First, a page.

High School learners

Unfortunately, older children and teenagers can be more difficult to engage and excite. They are often studying an additional language because they have to – because it’s part of their school curriculum or because their parents want them to. Teachers of this age group need to work hard to stimulate their curiosity and to engage all learners, particularly when it isn’t cool to learn or speak an additional language.

It is hugely important for educators to begin by seeking to build rapport with students. Try (depending on where you teach of course!) to get to know them on a personal level and to bring those insights into your teaching. Whatever their interests (e.g. celebrities, film, music, politics and sport) try and build them into your future lessons. If the lesson is structured around a topic they understand or have an interest in, you will more easily keep them engaged.

Similarly be sure to maximise opportunities to leverage social media – could a written task, for example, be submitted as a tweet thread or a speaking task be provided in a TikTok? Be open to experimentation and give students a variety of options of how to respond. Building lessons around a task (a core element of the task-based language teaching or TBLT approach) also works well with these students, who feel empowered and motivated because they ‘own’ the language learning and can control the nature of the task response.

For many educators teaching this age group can be a joy. Learners are older and more mature and have typically developed a higher level of competency in their target language. Educators can deliver more advanced lessons to stretch learners, encouraging them to further develop their skills across the core language skill sets. Deploying the CLL approach in classrooms also enables high school students to flourish in pair / group work and whole class scenarios. These increase the time students spend talking, reduce the time the teacher spends talking and make the whole learning experience more engaging.


Adult learners

Unlike the younger student groups outlined above, adults deliberately and consciously choose to learn an additional language. They tend therefore to be highly motivated as they have a specific objective or reason for learning (e.g a job, travel plans etc.) and will, in theory, work hard to achieve their goals.

Yet teaching adult language learners can be a challenge for two main reasons. Firstly, they usually have other commitments besides their studies – work and family obligations take priority over language lessons, which may often be cancelled or postponed. Furthermore, classes of adult learners often tend to include students with significantly different levels of proficiency. It can be difficult to meet everyone’s learning needs when students are starting from different points!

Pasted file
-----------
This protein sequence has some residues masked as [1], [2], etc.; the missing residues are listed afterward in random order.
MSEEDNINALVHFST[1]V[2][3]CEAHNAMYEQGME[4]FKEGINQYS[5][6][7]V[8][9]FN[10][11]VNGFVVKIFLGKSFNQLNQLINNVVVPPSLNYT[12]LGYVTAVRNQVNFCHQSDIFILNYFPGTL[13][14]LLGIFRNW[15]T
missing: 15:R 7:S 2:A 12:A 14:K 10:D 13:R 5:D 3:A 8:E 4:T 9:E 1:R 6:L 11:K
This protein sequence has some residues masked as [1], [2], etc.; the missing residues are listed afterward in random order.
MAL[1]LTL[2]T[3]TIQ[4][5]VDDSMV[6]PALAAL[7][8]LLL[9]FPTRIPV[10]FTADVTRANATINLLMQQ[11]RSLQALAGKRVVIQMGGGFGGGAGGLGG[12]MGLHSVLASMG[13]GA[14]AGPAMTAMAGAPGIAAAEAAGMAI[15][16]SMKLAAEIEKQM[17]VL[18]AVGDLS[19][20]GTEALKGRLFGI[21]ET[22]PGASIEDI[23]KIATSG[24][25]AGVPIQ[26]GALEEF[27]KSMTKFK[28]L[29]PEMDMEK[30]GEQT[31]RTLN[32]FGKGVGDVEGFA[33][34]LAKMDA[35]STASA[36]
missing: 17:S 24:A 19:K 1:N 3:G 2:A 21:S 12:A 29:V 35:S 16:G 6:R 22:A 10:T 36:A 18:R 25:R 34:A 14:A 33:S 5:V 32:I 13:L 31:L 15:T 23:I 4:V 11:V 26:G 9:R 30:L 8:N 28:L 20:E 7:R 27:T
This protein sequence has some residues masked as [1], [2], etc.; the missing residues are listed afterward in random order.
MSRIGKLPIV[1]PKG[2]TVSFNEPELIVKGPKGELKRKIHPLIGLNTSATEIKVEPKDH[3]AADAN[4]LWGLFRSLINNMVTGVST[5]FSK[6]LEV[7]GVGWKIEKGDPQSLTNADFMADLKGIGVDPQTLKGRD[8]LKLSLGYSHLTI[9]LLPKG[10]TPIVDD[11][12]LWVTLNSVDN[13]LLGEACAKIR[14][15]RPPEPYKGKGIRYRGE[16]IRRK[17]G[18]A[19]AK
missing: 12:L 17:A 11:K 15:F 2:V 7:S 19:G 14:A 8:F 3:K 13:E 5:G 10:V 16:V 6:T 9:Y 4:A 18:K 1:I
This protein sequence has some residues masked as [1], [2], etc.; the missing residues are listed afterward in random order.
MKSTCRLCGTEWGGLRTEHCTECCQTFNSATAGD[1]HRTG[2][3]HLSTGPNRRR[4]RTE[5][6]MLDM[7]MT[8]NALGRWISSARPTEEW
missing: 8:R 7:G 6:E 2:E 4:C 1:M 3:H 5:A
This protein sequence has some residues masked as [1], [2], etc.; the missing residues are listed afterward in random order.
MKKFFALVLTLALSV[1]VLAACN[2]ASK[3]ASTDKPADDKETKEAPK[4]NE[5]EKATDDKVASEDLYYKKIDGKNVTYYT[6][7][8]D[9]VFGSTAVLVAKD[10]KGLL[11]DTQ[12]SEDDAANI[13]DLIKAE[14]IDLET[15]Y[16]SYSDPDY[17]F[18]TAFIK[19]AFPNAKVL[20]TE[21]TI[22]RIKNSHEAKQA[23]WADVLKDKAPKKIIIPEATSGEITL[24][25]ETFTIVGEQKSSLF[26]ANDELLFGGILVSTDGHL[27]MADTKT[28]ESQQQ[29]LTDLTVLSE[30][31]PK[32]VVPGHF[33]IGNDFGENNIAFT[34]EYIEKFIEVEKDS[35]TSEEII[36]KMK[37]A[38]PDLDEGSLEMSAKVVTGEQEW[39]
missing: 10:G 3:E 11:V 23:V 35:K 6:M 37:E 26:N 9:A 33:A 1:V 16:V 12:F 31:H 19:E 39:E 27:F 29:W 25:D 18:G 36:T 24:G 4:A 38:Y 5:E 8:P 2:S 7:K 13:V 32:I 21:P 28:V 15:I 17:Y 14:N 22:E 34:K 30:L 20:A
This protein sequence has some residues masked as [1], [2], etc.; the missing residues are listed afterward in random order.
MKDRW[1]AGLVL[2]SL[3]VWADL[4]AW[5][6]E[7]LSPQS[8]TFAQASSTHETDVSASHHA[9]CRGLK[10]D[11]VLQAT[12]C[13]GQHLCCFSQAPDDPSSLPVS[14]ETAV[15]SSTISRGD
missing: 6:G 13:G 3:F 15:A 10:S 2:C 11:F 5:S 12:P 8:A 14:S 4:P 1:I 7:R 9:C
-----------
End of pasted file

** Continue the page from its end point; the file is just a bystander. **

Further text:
As a result, try and ensure that lessons include activities which are appropriate for all ability levels and be sure to check that all activities are age-appropriate. Kids’ books will, for instance, be a big turn-off for adult learners. The communicative language teaching (CLT) approach, with its focus on real-life situations, is therefore highly effective and relevant for engaging adult learners. To that end, tailor lessons around their needs and challenges – writing a job application, preparing for a citizenship test or conducting mock interviews, for example. 

Furthermore, adult learners will be highly focused on language that they can actually use NOW in a wide range of professional and personal contexts. Strive to create those scenarios in your classrooms (e.g a business presentation or a business lunch) and make it real and relevant at all times. A key part of this will also involve teaching everyday slang and colloquial phrases. Most business people in London don’t speak the Queen’s English, so help them to get familiar with idioms and phrases like “get something off the ground” or “go the extra mile.”

Whatever age students you teach, Sanako’s market-leading language teaching tools include a wealth of unique features that help language educators across the world to teach languages better and more efficiently.  It’s why the world’s leading educational institutions choose Sanako as their preferred supplier to support online and in-person lesson delivery.  


If you are interested in learning more about how Sanako’s language teaching software supports language teachers and students and would like to see how it could benefit your institution, click below to learn more and book a FREE remote demo now to see it in action.